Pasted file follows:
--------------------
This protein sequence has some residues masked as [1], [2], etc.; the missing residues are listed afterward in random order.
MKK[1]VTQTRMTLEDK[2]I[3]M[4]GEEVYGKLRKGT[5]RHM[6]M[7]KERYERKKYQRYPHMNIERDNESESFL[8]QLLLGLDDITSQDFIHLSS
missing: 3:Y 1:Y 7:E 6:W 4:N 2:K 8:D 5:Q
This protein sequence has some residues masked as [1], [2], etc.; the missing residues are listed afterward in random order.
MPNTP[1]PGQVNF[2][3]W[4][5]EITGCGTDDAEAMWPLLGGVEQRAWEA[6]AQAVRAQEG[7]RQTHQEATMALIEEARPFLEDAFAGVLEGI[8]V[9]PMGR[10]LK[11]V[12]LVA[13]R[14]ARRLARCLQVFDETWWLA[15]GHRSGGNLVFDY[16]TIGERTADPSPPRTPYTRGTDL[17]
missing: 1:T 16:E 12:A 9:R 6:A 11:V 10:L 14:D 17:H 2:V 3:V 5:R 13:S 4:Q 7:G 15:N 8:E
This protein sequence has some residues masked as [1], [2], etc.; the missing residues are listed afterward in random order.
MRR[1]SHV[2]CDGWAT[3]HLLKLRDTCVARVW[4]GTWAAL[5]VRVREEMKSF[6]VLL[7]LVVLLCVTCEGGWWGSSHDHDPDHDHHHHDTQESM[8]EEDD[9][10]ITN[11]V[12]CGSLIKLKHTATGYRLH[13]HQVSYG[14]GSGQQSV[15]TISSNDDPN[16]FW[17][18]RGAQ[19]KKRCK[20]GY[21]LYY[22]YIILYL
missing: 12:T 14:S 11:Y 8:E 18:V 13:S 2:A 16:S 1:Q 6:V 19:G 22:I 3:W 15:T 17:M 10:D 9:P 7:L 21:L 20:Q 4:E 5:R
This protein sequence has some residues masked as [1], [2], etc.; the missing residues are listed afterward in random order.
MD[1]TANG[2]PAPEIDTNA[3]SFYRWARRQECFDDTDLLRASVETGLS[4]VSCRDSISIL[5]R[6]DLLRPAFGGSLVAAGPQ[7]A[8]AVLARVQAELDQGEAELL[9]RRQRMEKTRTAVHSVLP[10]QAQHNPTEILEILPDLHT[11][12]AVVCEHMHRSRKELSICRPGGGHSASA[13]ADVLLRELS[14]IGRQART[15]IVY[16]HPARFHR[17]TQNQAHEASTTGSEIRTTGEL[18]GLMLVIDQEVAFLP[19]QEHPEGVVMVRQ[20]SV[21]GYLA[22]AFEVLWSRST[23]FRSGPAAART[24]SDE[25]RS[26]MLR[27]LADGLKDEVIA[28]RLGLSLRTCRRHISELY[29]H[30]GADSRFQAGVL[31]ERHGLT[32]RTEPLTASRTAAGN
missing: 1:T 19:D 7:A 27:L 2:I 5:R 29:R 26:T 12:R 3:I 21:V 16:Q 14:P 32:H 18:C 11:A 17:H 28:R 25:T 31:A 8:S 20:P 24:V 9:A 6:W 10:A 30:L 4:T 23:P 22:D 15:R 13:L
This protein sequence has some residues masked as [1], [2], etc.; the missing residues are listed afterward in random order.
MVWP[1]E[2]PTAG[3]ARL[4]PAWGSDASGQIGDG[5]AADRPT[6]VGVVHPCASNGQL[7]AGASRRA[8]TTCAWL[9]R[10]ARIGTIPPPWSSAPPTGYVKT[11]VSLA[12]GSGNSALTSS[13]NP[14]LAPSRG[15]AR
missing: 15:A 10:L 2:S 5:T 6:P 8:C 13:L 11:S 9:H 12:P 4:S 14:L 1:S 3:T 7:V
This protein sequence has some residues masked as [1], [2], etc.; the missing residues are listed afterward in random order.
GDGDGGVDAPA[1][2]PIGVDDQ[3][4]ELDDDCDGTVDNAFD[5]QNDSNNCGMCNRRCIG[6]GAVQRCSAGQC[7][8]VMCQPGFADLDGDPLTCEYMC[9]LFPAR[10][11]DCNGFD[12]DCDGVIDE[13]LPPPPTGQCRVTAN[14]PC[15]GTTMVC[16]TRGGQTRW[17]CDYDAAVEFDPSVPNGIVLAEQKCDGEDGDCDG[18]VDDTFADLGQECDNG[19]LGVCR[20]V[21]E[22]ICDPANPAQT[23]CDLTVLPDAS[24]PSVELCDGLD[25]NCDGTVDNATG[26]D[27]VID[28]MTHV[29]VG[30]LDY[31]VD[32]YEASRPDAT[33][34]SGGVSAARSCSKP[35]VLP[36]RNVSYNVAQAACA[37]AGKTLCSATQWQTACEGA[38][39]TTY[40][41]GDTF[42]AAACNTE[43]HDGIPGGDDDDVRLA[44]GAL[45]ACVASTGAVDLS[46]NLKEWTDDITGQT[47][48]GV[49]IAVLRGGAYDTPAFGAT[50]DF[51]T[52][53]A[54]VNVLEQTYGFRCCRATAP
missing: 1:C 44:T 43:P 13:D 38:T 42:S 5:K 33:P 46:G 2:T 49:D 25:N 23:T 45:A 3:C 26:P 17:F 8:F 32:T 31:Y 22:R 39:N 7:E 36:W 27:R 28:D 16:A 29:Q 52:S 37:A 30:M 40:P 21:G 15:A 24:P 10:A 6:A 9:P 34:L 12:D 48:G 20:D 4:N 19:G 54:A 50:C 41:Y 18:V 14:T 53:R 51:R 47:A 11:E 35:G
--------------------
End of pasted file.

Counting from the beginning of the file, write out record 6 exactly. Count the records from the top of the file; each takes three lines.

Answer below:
This protein sequence has some residues masked as [1], [2], etc.; the missing residues are listed afterward in random order.
GDGDGGVDAPA[1][2]PIGVDDQ[3][4]ELDDDCDGTVDNAFD[5]QNDSNNCGMCNRRCIG[6]GAVQRCSAGQC[7][8]VMCQPGFADLDGDPLTCEYMC[9]LFPAR[10][11]DCNGFD[12]DCDGVIDE[13]LPPPPTGQCRVTAN[14]PC[15]GTTMVC[16]TRGGQTRW[17]CDYDAAVEFDPSVPNGIVLAEQKCDGEDGDCDG[18]VDDTFADLGQECDNG[19]LGVCR[20]V[21]E[22]ICDPANPAQT[23]CDLTVLPDAS[24]PSVELCDGLD[25]NCDGTVDNATG[26]D[27]VID[28]MTHV[29]VG[30]LDY[31]VD[32]YEASRPDAT[33][34]SGGVSAARSCSKP[35]VLP[36]RNVSYNVAQAACA[37]AGKTLCSATQWQTACEGA[38][39]TTY[40][41]GDTF[42]AAACNTE[43]HDGIPGGDDDDVRLA[44]GAL[45]ACVASTGAVDLS[46]NLKEWTDDITGQT[47][48]GV[49]IAVLRGGAYDTPAFGAT[50]DF[51]T[52][53]A[54]VNVLEQTYGFRCCRATAP
missing: 1:C 44:T 43:P 13:D 38:T 42:S 5:K 33:P 46:G 2:T 49:D 25:N 23:T 45:A 3:C 26:P 17:F 8:F 32:T 31:Y 22:R 39:N 7:E 36:W 27:R 28:D 16:A 29:Q 52:S 37:A 30:M 40:P 21:G 15:A 24:P 10:A 6:A 9:P 34:L 12:D 48:G 20:D 4:N 19:G 54:A 50:C 41:Y 18:V 14:T 53:R 51:R 47:A 11:E 35:G